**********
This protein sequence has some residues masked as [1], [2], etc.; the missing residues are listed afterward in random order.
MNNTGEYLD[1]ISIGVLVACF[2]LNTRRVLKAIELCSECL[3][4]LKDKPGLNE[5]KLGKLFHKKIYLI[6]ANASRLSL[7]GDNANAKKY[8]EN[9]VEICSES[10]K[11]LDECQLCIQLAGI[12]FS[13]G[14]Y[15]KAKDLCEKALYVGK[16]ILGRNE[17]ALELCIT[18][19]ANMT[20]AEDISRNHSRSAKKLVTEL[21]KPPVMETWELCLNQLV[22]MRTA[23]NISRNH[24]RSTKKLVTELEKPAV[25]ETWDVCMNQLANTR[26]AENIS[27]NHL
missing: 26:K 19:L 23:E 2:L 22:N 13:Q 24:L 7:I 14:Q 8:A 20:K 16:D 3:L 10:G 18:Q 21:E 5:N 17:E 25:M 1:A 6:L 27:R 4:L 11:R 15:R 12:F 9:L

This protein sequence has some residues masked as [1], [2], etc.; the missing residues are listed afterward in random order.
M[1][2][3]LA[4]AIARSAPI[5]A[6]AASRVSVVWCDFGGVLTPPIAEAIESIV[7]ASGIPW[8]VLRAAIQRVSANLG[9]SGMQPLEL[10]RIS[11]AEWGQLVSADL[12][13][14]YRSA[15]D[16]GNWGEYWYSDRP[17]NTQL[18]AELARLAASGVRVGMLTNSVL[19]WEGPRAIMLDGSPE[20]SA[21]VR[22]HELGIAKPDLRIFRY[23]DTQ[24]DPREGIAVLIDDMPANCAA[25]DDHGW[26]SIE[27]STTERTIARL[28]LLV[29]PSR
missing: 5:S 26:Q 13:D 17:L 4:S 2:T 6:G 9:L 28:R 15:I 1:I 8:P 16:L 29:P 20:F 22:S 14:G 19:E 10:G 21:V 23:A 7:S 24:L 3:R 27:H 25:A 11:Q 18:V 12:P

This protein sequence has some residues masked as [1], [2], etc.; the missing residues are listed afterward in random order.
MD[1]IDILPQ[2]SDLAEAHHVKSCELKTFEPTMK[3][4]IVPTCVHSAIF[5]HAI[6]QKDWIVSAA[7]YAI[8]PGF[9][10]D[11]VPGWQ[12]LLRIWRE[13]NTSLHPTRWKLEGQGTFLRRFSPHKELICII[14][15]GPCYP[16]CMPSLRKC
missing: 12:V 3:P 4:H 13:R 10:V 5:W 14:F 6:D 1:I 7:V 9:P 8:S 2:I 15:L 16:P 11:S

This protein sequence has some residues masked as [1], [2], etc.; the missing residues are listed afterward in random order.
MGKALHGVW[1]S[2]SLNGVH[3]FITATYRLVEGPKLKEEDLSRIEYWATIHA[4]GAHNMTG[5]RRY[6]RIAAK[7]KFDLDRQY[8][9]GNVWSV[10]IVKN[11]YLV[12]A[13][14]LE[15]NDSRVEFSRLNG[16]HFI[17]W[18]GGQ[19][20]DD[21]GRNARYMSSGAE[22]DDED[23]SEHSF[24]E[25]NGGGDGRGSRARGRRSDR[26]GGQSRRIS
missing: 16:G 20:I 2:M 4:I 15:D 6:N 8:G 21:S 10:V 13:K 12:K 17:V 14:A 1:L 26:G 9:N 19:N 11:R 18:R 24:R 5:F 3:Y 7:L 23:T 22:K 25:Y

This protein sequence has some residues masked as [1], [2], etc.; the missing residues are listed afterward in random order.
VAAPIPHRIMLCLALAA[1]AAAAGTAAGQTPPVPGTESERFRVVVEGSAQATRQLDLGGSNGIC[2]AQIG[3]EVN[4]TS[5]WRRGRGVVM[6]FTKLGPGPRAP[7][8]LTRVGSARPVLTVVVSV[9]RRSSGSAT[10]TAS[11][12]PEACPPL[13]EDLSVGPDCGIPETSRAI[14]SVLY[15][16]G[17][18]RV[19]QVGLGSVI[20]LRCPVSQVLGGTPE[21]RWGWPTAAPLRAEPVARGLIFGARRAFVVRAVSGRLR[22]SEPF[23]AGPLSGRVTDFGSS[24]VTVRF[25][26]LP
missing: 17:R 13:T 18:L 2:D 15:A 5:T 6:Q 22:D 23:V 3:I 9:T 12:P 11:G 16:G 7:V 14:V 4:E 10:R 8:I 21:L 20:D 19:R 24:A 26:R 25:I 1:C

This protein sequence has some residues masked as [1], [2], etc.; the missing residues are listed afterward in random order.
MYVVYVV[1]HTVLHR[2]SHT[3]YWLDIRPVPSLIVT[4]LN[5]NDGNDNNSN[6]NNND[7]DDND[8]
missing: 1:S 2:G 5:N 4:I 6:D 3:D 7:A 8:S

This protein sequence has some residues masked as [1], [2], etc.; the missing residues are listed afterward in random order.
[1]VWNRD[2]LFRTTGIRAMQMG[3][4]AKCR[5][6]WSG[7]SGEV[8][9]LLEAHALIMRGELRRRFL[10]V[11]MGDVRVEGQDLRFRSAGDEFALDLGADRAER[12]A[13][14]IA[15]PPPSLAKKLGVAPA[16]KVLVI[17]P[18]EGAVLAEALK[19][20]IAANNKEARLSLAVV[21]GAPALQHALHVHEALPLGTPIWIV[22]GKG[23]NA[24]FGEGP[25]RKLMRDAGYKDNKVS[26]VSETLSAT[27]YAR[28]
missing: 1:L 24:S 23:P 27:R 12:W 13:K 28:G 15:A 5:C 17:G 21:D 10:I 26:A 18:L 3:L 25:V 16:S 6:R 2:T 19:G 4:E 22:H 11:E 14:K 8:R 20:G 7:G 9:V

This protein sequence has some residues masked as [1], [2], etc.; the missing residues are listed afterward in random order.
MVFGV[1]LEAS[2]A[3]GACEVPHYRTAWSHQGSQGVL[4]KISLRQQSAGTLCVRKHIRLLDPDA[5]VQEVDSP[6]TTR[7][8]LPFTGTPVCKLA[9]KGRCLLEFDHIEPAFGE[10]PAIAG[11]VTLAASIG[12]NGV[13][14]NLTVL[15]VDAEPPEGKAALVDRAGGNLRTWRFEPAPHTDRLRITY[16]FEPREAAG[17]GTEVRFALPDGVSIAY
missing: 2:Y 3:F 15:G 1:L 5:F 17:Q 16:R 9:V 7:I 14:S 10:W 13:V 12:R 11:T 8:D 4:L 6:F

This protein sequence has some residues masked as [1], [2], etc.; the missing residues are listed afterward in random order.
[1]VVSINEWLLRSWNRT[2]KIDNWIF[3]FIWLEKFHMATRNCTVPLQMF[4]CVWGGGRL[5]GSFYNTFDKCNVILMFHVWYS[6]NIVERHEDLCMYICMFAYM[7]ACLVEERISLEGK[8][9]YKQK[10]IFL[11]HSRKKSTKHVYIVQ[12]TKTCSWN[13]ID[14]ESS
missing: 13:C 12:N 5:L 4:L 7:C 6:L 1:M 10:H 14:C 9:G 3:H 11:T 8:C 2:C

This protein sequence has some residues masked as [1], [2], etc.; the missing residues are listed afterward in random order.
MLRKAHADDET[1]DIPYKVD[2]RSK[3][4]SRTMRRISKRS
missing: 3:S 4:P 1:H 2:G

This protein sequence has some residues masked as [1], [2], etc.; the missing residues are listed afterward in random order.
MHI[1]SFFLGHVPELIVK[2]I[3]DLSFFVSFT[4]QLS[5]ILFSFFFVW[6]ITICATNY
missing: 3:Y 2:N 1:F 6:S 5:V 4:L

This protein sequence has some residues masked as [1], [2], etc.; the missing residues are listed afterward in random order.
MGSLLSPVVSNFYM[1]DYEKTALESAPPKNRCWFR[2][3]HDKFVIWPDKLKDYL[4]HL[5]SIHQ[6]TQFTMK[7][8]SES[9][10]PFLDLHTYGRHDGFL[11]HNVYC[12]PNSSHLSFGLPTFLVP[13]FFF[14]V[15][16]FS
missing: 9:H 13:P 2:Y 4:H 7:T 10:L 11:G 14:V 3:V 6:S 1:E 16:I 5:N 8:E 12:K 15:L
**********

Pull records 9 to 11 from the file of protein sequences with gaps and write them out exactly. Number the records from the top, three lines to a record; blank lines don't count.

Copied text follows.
This protein sequence has some residues masked as [1], [2], etc.; the missing residues are listed afterward in random order.
[1]VVSINEWLLRSWNRT[2]KIDNWIF[3]FIWLEKFHMATRNCTVPLQMF[4]CVWGGGRL[5]GSFYNTFDKCNVILMFHVWYS[6]NIVERHEDLCMYICMFAYM[7]ACLVEERISLEGK[8][9]YKQK[10]IFL[11]HSRKKSTKHVYIVQ[12]TKTCSWN[13]ID[14]ESS
missing: 13:C 12:N 5:L 4:L 7:C 6:L 1:M 10:H 14:C 9:G 3:H 11:T 8:C 2:C

This protein sequence has some residues masked as [1], [2], etc.; the missing residues are listed afterward in random order.
MLRKAHADDET[1]DIPYKVD[2]RSK[3][4]SRTMRRISKRS
missing: 3:S 4:P 1:H 2:G

This protein sequence has some residues masked as [1], [2], etc.; the missing residues are listed afterward in random order.
MHI[1]SFFLGHVPELIVK[2]I[3]DLSFFVSFT[4]QLS[5]ILFSFFFVW[6]ITICATNY
missing: 3:Y 2:N 1:F 6:S 5:V 4:L